Curious as to what it might contain, the postal worker opened the envelope and found a letter from an Israeli citizen in a very difficult situation. He wrote that he had tremendous financial problems and needed a lot of money to pay for his and his wife's medical fees; his children's tuition; his rent for the apartment which he was about to be evicted from and for food and basic necessities in general. The fellow estimated that he needed at least 20,000 Israeli Liros to help him out of his predicament. He included all of his particulars; Name, address and phone number, and signed the letter.

The postal worker was intrigued by the seriousness of this fellow's situation, and passed the letter on to his boss who, in turn, passed it on to his superior. Eventually, the letter came into the hands of the Postmaster General who sent it to the Israeli Government's Welfare Department. Surprisingly, the members of the department took the letter very seriously and, in a rare move, decided to send the unfortunate fellow 10,000 Israeli Liros; no questions asked.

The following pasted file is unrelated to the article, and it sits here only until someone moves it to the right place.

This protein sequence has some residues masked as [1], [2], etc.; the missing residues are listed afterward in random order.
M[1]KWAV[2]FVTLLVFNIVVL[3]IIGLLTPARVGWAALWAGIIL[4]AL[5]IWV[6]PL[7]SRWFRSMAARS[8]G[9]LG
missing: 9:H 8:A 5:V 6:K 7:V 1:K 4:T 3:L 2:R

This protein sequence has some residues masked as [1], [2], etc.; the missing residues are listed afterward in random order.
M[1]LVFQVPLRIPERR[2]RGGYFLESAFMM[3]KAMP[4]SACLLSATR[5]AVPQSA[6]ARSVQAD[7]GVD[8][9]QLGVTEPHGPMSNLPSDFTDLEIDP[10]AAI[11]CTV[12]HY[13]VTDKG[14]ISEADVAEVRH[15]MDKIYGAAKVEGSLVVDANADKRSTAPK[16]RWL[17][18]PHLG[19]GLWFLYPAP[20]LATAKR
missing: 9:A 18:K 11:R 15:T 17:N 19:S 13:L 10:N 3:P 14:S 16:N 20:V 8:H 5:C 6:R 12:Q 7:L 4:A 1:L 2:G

A week later, the original postal worker came across another envelope, also addressed to G-d. He recognized the handwriting and knew that it was from the same man. He was very curious to see what he was w

riting this time and so he hurriedly opened the envelope. There was a letter, from the same man. It read as follows: "Dear G-d,

"Thank You so much for all of Your help. But next time you send me something, please don't send it through the Welfare department. Those crooks stole half of Your grant for themselves!"